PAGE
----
Absolutely, and it goes beyond the Six Thinking Hats. It goes beyond trying to shift from a baseball cap to a cowboy hat, to a toboggan hat, it’s outgoing upstream. Let me explain because if I’m constantly trying to position myself so that I’m in alignment with who you are, and I have to change like a chameleon or shift my hat so that I can talk to someone of a different age or to cross a gender boundary or whatever the case may be, that’s going to be exhausting. To me, leadership is about going upstream beyond our differences to find our place of connection. Let explain, that’s where collaboration starts is with our humanity and recognizes, of course, we have different personalities. Of course, we have different Myers-Briggs profiles and all those kinds of things, and I’m not here to deny disc profiles or their value but I am here to say that in my experience, when you speak like a leader about those things that are universal, that people know to be true, I’m talking about things that work, whether you are nineteen years old or 49 or 57 or wherever you’re from or whatever your background is, I’m talking about those universal things that we all know to be true.
[bctt tweet=”At the end of the day, we are more than our experiences.” via=”no”]
I speak with my coaching clients and are write about it in my books. These universal truths, I call them high concepts. They’re ideas that connect us all, and when those ideas are presented in a way that shares these principles so that people understand what you’re sharing is not a matter of belief. You’re not trying to get people to believe in what you’re telling them or adapt to a boomer mentality when that is a fit for them or to, for that matter, adopt a Western mentality when that is not a fit for them. There are all kinds of different differences. To welcome as many people, which is a message of collaboration, which is a message of inclusion, if you want to be a more powerful leader, look in the direction of our humanity, look in the direction of things that you know to be true that are irrefutable like the law of gravity. I mean, I may not like the law of gravity, but if I trip and fall, I’m going to hit the ground and that’s how it works. Everyone gets it.
It doesn’t matter if I believe in it or not. That’s how things work and leaders talk about the way things work and how people can make things work for them. From that place, I think that’s much more powerful than trying to consistently adapt and play this game.
Maybe individually you’re doing that, but as a collective whole, it has to be more universal. Can you give us an example of what you mean by humanity? Walk us into an office and somebody is a brand-new leader in an office. They have this brand-new leadership role, this management role, they’re the CEO of that company. They’re pulling everybody together and they’re going to have a big team meeting. They’ve got all of this diversity in front of them. What’s something that comes out of their mouth that demonstrates what you’re talking about? Having gone upstream, the way everybody comes downstream, or they have all different paths that they come downstream, but going back upstream so we can all start together. What are you saying?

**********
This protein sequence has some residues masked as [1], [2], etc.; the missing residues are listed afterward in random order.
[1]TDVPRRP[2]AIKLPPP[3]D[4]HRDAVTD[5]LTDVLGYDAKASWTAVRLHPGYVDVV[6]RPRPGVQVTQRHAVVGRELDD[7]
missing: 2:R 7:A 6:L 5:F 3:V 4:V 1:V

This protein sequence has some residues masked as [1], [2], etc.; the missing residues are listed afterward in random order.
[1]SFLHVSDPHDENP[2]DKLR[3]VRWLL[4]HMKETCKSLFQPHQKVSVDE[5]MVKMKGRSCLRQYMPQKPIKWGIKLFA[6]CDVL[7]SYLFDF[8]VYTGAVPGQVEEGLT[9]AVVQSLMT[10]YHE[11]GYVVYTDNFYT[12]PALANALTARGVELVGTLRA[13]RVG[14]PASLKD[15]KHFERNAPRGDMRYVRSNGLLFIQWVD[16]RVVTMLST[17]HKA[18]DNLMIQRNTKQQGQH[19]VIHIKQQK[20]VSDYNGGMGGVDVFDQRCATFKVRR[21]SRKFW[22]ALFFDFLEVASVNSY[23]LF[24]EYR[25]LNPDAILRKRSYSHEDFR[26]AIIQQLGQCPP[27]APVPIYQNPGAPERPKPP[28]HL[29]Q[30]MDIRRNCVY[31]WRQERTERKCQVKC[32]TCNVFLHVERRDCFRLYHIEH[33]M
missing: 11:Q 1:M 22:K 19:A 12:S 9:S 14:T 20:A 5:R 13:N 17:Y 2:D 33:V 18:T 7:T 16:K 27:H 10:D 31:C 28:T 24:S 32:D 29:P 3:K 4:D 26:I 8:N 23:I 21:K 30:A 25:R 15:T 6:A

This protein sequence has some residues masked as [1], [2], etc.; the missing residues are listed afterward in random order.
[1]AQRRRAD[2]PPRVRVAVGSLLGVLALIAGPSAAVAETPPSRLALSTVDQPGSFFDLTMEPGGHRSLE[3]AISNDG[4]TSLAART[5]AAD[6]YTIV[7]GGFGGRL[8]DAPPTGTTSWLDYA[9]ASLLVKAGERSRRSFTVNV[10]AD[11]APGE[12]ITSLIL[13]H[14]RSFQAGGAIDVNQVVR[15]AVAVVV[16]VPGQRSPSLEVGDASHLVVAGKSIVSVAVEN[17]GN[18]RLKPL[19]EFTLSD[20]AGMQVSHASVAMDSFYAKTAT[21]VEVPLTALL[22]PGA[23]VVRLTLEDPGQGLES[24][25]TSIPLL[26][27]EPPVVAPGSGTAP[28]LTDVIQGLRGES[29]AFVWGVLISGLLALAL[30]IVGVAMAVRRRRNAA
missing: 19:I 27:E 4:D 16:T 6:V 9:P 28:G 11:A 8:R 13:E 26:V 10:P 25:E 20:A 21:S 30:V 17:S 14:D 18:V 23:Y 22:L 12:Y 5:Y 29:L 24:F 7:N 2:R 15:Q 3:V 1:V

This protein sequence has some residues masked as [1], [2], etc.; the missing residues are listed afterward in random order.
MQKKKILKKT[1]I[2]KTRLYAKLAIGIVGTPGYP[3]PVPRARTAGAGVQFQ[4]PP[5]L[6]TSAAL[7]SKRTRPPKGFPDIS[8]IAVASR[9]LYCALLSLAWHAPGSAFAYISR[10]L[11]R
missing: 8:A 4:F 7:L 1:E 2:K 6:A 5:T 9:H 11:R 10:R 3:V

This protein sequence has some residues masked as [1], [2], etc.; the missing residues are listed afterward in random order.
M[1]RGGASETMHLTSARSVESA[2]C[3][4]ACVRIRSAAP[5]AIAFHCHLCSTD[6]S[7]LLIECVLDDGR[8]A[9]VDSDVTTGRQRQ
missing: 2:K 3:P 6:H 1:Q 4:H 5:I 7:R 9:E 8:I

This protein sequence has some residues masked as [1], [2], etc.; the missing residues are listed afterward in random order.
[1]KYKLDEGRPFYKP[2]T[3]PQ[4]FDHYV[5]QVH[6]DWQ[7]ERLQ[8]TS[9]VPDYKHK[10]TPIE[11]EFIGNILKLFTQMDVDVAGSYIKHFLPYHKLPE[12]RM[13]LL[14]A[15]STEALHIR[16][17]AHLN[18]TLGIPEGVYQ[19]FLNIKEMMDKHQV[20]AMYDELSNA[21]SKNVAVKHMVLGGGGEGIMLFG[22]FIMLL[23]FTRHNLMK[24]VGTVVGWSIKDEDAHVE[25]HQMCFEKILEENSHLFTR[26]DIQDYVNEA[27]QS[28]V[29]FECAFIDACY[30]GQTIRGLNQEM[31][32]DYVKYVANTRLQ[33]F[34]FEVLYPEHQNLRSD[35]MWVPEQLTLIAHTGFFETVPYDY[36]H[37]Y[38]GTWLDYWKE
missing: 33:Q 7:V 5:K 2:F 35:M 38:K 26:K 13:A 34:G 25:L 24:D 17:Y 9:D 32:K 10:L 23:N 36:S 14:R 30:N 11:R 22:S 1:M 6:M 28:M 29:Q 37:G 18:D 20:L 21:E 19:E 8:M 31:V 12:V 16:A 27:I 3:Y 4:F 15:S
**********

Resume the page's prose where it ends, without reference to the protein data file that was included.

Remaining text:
As the meeting begins for this executive, because I just had a coaching session with a senior executive at Facebook yesterday, where we were talking about this same thing. In the coaching clients that I work with, this comes up a lot because we’re looking in the direction of leadership and executive presence. The question is before the conversation begins, where do you put your attention? Because where you put your attention is where you find your results. If your attention is on, who’s the high D in this conversation? Who’s the I? Where are my SS? I need them. I need them to be on my team right now. Now I’m lost in thought,
Yes, and we’ll go home that night and go, I wish I had said
Right. Or I knew that I lost it for her because I didn’t address it the way that. Is there a way to communicate that reaches across age, gender, and experience, and lifestyle boundaries? The answer has to be yes. Do we always find it? No, that’s why I stay so busy, but anyway, I have done, but here’s where we looked in my coaching call, we looked in nature, the nature of influence because this individual had to influence as a leader. How can I lead and influence my team? By the way, that means people that he reports to as well as people that report to him on the call. You got it going both ways, right? Across all generations, up and down. How do you do that? The answer is you look at the nature of influence and I asked him, where do you think influence comes from? Here’s where we arrive and I don’t know if you see this and you may say, this is crazy, but this is what we discovered that true influence that cuts across boundaries starts with service. The leader stands in front of the group and looks in the direction of service. It’s like the old Zig Ziglar quote. If you help enough people to get what they want. You’ll get what you want.
Serving them, serving the clients, serving the vendors, serving the community. There’s like all of those things. It’s funny. I liked that. I don’t know if you arrived at it or help them arrive at that word, or if they happened to arrive at that particular word I’m trying to. Is that your methodology or did they arrive at it for them for that particular event?
Jen, my methodology is collaboration and what shows up at the moment.
I usually don’t do political any things, but I’m looking at a new president who’s going to be sworn in a week or two or whenever it is. How does someone like him walk out onto that stage, and I live near DC so I’ve been down there before, walk out on that stage, and right in front of the Capitol and talk to millions and millions of people and be able to influence them so that all listen, because we’re so dissected right now. I wouldn’t want the job. I want to be a leader, but no, thanks. I don’t want a bad job because that’s the epitome of diversity and what we’re experiencing right now in our country and everyone’s going to be looking to what is he going to say? He going to talk to me and you’re right. He can’t go, and when you live in this in Midwest and you’re West coast and East coast and you’re purple and you’re whatever. Is his word service or is he going to come up with something else?